Social networking site kills regional networks and simplifies settings to protect user content.
Facebook is implementing a number of changes to its privacy settings in an effort to make it easier for members to control who sees their information.
"Our work to improve privacy continues today," said Facebook founder Mark Zuckerberg, in an open letter to the social networking site's 350 million users, posted Wednesday.
The biggest change is that Facebook is eliminating regional networks—user groups that allow members within a given geographical region to automatically share content with other network members. Facebook operates such networks around the world, including far-flung areas like India and China.
But Zuckerberg said the regional networks are becoming too large to ensure members' privacy.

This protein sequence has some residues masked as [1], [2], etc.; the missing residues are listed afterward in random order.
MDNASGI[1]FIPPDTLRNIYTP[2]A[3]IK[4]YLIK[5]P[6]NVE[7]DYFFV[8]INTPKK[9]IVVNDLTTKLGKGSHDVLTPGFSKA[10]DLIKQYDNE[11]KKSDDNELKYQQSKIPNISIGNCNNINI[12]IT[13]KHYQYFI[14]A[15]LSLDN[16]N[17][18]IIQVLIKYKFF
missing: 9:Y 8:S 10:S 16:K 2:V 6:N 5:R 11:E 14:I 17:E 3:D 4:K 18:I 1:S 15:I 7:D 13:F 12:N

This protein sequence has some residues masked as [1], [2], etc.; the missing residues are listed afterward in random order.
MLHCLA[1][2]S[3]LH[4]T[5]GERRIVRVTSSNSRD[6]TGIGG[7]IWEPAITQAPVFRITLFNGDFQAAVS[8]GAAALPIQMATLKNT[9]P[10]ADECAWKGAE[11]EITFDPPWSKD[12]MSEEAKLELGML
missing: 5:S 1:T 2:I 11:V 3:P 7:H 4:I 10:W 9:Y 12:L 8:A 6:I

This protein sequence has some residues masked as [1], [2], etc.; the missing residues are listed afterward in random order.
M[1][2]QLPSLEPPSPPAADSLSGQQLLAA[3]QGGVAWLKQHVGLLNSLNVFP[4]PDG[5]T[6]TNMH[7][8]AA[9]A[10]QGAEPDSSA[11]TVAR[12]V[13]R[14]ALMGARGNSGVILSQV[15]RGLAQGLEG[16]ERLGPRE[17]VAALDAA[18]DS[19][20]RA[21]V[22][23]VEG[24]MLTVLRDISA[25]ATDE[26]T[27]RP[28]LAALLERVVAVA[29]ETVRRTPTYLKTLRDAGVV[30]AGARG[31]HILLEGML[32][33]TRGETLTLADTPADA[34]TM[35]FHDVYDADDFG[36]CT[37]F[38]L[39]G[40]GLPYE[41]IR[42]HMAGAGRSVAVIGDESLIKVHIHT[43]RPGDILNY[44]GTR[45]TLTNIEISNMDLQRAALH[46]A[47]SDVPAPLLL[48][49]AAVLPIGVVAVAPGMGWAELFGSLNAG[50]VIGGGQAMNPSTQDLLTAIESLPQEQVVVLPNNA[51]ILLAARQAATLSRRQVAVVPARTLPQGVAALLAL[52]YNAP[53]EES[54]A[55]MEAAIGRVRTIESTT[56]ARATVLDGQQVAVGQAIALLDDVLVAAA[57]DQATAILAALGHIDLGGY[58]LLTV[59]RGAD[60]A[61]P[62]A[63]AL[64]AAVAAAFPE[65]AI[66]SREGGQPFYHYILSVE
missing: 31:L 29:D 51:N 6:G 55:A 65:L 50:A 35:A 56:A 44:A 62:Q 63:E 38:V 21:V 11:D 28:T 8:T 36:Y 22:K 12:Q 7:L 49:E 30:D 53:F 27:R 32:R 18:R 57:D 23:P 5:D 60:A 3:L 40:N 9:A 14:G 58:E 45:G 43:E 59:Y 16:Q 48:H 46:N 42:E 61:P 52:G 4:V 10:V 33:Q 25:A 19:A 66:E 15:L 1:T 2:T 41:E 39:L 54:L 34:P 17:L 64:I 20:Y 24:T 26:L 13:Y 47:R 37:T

"As Facebook has grown, some of these regional networks now have millions of members and we've concluded that this is no longer the best way for you to control your privacy," wrote Zuckerberg.
"Almost 50 percent of all Facebook users are members of regional networks, so this is an important issue for us. If we can build a better system, then more than 100 million people will have even more control over their information," he said.
After mulling a number of possible changes, Zuckerberg said Facebook has decided "to remove regional networks completely and create a simpler model for privacy control where you can set content to be available to only your friends, friends of your friends, or everyone."
Facebook is also adding tools that will allow users to control who sees each individual piece of content they upload to their pages. It's also simplifying the site's privacy settings page by combining a number of settings options.
"Since this update will remove regional networks and create some new settings, in the next couple of weeks we'll ask you to review and update your privacy settings," said Zuckerberg.
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